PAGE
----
Date of Completion


Embargo Period



Ferroelectric, Dielectric, Nanocomposite

Major Advisor

Dr. S. Pamir Alpay

Associate Advisor

Dr. Serge M. Nakhmanson

Associate Advisor

Dr. Mark Aindow

Field of Study

Materials Science and Engineering


Doctor of Philosophy

Open Access

Open Access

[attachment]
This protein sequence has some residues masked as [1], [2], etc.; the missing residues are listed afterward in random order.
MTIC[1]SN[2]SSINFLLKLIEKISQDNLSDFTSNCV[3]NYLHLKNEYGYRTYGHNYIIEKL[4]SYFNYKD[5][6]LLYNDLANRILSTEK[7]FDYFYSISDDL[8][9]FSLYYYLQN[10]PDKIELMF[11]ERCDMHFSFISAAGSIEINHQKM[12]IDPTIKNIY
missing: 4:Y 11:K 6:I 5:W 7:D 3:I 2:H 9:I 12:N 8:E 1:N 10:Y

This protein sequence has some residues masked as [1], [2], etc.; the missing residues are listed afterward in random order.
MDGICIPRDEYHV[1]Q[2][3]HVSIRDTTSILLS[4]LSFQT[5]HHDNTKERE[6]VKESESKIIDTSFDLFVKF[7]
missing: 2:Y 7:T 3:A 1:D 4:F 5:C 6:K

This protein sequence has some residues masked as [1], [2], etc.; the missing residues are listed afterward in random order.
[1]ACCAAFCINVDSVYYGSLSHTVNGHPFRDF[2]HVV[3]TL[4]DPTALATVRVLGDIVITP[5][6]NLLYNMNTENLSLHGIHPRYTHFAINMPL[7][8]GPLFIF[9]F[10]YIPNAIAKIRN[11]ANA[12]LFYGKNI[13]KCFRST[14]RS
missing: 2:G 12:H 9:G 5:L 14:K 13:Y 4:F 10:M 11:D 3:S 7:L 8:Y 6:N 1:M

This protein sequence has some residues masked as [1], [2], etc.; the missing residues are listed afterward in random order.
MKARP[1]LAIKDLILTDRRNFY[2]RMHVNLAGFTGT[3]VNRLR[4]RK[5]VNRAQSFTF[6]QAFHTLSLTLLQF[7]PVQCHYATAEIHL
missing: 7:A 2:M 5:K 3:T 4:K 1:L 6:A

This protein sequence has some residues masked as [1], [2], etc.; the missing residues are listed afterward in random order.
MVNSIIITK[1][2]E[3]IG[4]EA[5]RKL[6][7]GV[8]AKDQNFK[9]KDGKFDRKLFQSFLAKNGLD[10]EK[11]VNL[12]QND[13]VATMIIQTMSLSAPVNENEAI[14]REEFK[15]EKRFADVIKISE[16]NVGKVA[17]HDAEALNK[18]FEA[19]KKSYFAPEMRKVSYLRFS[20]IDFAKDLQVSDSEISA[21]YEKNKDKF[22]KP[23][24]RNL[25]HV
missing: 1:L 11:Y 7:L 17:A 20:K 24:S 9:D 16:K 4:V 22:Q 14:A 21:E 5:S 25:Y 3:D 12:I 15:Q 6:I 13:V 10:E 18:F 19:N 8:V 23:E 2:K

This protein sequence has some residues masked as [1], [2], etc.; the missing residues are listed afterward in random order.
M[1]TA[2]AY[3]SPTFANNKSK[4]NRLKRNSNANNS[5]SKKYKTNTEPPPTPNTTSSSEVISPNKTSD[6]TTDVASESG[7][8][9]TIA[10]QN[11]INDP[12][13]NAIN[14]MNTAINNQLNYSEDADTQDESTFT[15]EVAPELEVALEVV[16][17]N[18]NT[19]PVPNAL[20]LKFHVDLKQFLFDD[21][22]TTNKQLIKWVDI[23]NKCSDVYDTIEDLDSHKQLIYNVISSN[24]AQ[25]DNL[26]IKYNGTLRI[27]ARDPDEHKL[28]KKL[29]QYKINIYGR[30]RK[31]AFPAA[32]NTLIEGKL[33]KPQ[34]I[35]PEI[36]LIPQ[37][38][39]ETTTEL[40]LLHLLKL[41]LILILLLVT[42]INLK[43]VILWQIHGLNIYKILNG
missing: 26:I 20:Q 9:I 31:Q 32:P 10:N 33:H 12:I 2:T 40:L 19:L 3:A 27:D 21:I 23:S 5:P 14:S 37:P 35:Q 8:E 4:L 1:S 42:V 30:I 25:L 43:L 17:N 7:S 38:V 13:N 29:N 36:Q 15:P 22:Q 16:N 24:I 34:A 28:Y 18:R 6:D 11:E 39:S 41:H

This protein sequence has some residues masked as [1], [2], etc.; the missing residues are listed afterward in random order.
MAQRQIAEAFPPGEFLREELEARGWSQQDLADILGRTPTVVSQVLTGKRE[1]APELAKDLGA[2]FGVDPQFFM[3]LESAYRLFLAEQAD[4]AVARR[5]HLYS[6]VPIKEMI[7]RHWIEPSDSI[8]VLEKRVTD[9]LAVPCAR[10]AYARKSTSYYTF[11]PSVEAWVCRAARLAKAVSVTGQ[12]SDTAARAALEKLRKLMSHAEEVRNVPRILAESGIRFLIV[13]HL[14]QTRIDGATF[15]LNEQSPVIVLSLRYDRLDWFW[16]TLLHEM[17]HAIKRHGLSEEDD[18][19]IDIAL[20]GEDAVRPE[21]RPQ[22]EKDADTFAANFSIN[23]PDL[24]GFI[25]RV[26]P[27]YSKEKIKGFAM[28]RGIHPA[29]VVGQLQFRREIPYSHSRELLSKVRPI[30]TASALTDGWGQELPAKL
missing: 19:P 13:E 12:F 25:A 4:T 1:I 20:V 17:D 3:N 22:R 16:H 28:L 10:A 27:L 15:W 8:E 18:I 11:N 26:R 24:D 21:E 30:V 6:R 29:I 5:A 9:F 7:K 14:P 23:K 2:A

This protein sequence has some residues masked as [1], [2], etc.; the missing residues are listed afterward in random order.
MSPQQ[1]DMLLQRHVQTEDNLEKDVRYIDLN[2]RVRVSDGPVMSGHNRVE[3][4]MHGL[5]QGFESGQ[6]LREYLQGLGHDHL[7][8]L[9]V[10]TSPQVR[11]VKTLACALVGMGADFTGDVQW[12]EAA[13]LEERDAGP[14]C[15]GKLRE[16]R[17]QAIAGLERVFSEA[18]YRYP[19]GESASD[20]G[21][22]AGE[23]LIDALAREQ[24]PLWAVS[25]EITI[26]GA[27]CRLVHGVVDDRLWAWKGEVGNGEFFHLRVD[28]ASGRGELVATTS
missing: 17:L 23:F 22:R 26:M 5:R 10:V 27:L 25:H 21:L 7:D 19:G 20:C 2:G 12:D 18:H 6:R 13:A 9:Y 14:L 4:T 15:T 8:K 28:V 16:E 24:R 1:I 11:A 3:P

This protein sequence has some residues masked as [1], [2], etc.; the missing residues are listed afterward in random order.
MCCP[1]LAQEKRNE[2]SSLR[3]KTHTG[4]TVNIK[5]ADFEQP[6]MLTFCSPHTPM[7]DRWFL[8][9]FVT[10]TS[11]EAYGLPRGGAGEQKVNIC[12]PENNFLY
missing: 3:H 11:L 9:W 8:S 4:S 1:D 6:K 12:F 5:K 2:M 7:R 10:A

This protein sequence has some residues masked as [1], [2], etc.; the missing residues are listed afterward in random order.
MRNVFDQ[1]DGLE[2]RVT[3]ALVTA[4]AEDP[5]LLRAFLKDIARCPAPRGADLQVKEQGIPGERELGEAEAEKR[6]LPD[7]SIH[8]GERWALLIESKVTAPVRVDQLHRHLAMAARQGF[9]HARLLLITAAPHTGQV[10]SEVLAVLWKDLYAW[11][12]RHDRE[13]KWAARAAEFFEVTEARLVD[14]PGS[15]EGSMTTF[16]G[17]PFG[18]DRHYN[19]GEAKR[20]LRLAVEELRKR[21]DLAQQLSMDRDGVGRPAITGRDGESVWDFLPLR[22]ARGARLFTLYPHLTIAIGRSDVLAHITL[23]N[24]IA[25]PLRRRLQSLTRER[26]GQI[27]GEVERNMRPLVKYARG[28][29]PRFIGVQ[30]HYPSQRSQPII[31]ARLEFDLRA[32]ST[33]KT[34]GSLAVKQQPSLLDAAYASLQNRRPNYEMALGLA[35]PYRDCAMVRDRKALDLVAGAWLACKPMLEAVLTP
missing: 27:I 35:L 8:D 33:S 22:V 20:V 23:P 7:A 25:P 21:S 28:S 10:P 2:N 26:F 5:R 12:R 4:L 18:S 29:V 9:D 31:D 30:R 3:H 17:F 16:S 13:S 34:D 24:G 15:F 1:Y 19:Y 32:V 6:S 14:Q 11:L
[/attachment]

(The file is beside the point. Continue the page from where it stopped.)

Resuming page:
Nanocomposites consisting of a ferroelectric oxide embedded within a non-ferroelectric matrix are a unique class of materials with potential to improve performance in next-generation electronics and non-volatile memory. Dielectric losses and breakdown due to processing and intrinsic properties of a monolithic ferroelectric point to low figures of merit. Therefore, it is necessary to develop composite materials with an active ferroelectric that is physically confined within a low-loss dielectric matrix while maintaining significant dielectric and pyroelectric properties inherent to ferroelectrics. The purpose of this work is to explore the behavior of ferroelectric nanocomposites as a function of dimensionality, and composition. The theoretical studies concentrate on a thermodynamic model while experimental work considers two different nanocomposite configurations. Thermodynamic calculations based on a Landau-Devonshire theory of phase transformation for PbZr0.2Ti0.8O3films with various interposed dielectrics reveal a dielectric constant-dependent critical thickness where subcritical thicknesses show enhanced dielectric and pyroelectric coefficients due to Curie temperature suppression. These calculations guide experiments where PbZr0.4Ti 0.6O3films with a thin HfO2dielectric layer were grown using chemical solution deposition and atomic layer deposition, respectively. Experiments reveal that the polarization, coercive field and dielectric constant vary within the sample set following a model that describes capacitors-in-series, in contradiction to the theoretical work which assumes large electrostatic interactions at the interface. Furthermore, these films show over an order of magnitude difference in resistivity, with retention time greater than 1000 seconds making them attractive for memristor applications. Finally, thin films were fabricated by the electrospray evaporation of BaTiO3particles followed by the atomic layer deposition of HfO2which permeated and adhered to the porous particle film. Dielectric properties were found to be tunable between pure BaTiO3and the composite capacitance. This work spans from theory to fabrication to understand how ferroelectric and dielectric materials can synergistically be combined to create a tunable, functional composite material.